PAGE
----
I was forwarded this message (dated 02/27/13), which originated from The Arc of New Jersey.
As you probably know, DDD regulations have changed, and everyone age 21 and older who is receiving DDD services must have Medicaid to continue to receive these services. Information will be distributed very soon about two free Webinars, hosted by The Arc of New Jersey, focusing on Medicaid eligibility. The Webinars can be accessed from one’s computer and/or by phone:
Medicaid Eligibility Webinar Part 1 will be broadcast on Tuesday, March 5, 2013 at 6:30 pm. One of the panelists at this Webinar will be Liz Shea from the NJ Department of Human Services.
Medicaid Eligibility Webinar Part 2 will be broadcast on Monday, March 11, 2013 at 6:30 pm
This update is intended for families, legal guardians, and other caregivers of individuals receiving DDD services who do not currently have Medicaid. The information in this e-mail is not applicable for DDD consumers who already have Medicaid.
DDD is tracking the progress of caregivers who are working on getting Medicaid for consumers who receive DDD services. DDD is requesting that caregivers contact DDD by March 1, 2013 to let them know the status of their efforts in the Medicaid eligibility process
When caregivers provide DDD with an update on their progress with Medicaid eligibility, this is what they should include:
Consumer’s name and address
Date of birth
Brief status update. For example: Have you scheduled an appointment with your County Board of Social Services or with the Social Security office? If yes, what is the appointment date? Did you recently complete a Medicaid application at the County office? If yes, when was that appointment? Have you scheduled an appointment with an attorney to discuss a special needs trust? If yes, when was that appointment?
The best way for caregivers to let DDD know about their Medicaid eligibility progress is via e-mail, to this address: DDD.MediElighelpdesk@dhs.state.nj.us. There is also a phone number for this purpose, but there have been so many phone messages that the voice mail box is often full (even though messages are taken off the machine often). Therefore, DDD is requesting that this phone number be used only by people who do not have access to email: 609-631-6505.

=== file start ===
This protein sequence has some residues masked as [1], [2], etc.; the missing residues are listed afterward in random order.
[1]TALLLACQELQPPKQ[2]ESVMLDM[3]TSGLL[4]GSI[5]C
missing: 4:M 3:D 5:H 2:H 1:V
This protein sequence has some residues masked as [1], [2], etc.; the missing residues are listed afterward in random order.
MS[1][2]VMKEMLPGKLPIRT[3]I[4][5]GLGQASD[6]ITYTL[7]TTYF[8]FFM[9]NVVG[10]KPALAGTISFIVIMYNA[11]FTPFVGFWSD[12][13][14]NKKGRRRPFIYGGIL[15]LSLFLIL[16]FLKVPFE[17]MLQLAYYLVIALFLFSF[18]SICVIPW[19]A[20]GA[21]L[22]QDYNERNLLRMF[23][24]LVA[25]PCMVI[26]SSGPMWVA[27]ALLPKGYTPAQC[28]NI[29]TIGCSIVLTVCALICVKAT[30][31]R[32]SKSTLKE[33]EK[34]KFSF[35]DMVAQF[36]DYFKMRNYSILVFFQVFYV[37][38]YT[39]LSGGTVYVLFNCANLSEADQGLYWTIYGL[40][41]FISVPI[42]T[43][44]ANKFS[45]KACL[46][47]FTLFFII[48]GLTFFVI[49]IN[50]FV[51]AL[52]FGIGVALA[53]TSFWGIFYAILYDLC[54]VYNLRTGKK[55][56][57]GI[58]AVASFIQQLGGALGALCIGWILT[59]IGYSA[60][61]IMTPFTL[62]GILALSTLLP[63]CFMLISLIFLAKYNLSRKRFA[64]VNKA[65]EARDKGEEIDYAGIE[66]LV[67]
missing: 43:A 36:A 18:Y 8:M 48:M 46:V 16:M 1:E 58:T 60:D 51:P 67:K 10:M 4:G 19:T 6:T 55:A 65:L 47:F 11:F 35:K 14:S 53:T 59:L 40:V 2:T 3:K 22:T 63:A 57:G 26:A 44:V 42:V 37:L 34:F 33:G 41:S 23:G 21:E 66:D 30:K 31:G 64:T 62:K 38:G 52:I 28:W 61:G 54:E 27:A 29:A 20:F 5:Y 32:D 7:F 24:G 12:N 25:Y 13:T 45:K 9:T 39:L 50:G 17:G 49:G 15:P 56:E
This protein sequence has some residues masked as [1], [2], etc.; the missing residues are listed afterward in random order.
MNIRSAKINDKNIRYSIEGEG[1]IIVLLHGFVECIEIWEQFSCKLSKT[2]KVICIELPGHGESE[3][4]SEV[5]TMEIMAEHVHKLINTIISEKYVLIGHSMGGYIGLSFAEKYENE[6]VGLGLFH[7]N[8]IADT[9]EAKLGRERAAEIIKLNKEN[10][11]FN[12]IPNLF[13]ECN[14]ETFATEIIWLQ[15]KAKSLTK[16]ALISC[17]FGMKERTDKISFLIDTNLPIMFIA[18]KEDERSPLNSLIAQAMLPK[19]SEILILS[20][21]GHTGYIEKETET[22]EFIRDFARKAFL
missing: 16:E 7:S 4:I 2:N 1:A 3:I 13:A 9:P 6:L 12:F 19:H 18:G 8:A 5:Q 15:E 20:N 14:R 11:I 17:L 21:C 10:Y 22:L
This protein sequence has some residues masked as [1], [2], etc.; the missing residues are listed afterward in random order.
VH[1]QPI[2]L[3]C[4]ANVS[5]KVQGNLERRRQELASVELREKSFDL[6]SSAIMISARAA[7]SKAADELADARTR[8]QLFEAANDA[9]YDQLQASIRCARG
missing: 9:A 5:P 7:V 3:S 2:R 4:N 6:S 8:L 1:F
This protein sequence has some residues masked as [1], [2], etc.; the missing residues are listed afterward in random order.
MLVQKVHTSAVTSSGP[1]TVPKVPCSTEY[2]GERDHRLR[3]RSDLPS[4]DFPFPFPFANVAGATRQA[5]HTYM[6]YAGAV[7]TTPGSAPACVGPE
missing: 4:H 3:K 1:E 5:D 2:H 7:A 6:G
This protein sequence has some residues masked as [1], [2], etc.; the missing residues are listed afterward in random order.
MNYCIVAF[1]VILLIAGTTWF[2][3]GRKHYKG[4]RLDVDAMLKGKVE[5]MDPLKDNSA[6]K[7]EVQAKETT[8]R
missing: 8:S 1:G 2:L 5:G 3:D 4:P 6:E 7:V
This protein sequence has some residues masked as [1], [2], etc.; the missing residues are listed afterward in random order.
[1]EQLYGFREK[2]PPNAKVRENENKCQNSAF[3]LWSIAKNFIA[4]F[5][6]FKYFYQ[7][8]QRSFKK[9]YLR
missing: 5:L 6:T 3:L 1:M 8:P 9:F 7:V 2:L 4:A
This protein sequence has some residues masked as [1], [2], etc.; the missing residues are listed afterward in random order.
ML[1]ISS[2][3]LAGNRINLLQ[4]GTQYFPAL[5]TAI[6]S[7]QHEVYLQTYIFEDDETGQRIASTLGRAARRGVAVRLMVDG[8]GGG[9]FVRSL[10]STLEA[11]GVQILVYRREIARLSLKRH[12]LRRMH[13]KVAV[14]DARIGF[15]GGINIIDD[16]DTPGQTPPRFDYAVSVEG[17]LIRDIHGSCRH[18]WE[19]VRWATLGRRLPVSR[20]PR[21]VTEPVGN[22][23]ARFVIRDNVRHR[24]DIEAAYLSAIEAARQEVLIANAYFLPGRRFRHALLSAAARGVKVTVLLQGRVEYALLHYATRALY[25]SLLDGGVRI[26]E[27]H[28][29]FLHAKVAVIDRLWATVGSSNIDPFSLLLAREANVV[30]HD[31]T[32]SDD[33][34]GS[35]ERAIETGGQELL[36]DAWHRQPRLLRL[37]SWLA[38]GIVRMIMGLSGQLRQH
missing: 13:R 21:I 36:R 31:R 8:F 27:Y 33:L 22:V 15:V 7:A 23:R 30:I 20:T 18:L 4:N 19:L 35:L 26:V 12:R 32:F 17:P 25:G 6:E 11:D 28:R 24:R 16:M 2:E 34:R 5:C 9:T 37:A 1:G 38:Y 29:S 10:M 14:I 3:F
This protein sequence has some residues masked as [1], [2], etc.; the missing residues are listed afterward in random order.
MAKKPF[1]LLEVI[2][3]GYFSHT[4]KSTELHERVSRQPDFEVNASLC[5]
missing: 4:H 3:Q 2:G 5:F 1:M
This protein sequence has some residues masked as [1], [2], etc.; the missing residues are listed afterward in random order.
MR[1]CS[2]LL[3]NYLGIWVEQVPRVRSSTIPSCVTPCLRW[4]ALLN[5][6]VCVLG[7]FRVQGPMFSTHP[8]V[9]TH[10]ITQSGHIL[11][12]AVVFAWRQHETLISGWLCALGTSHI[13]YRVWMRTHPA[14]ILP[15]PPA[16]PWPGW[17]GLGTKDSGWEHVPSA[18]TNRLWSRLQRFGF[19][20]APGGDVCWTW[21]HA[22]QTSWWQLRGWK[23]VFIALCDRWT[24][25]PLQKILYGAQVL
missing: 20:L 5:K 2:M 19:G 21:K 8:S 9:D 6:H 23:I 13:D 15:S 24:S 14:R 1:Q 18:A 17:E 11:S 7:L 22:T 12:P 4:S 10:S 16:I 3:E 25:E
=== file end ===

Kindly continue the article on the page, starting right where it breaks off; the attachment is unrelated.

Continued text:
DDD consumers who are not eligible for Medicaid:
DDD recognizes that some consumers who are receiving DDD services are not eligible for Medicaid under the current Medicaid regulations, through no fault of their own. For example: Consumers are not Medicaid eligible if they started to receive a Social Security Disability (SSD) check greater than $931/month (based on their parent’s work history), because a parent retired, became disabled, or died, and the SSD checks started arriving before the consumer started to receive Supplemental Security Income (SSI) from the Social Security Administration. In circumstances such as this, there are two ways to provide a status update to DDD:
If a consumer has applied for Medicaid and was determined ineligible within the last six months, you can either scan and e-mail the ineligibility determination letter to DDD at DDD.MediElighelpdesk@dhs.state.nj.us, or mail it to this address: Attention: Medicaid Eligibility Project, Division of Developmental Disabilities, Central Office, P.O. Box 726, Trenton, NJ 08625-0726, or
The caregiver can complete either DDD’s troubleshooting form or The Arc of NJ’s Medicaid Eligibility Problem Form (the two forms are very similar) and e-mail the form to DDD.MediElighelpdesk@dhs.state.nj.us (preferred method), or mail it to the DDD address above. The two Medicaid forms are attached to this e-mail.
Even if a consumer is not currently eligible for Medicaid, the family should address the issue of excess assets, if applicable. DDD personnel are going to try to have this group of currently ineligible consumers become Medicaid eligible, and they want to be certain that they won’t have to deal with assets as a barrier. See also the paragraph below.
If the consumer’s assets exceed the Medicaid eligibility maximum:
If consumers are not Medicaid eligible because their assets are above the allowable Medicaid limit, the caregivers must determine how they will deal with this problem because those assets will jeopardize the continuation of the consumer’s DDD services! In these cases, families are advised to seek the advice of an attorney with extensive experience in developing a special needs trusts for persons with developmental disabilities. Please note: An attorney will be speaking about assets above the allowable Medicaid limit at The Arc of NJ’s Webinar on March 11th at 6:30 pm.
Please share this e-mail with others who may also be interested. Thank you!
Regional Family Support Planning Council #6 Public Forum and Providers Fair Scheduled For March 14, 2013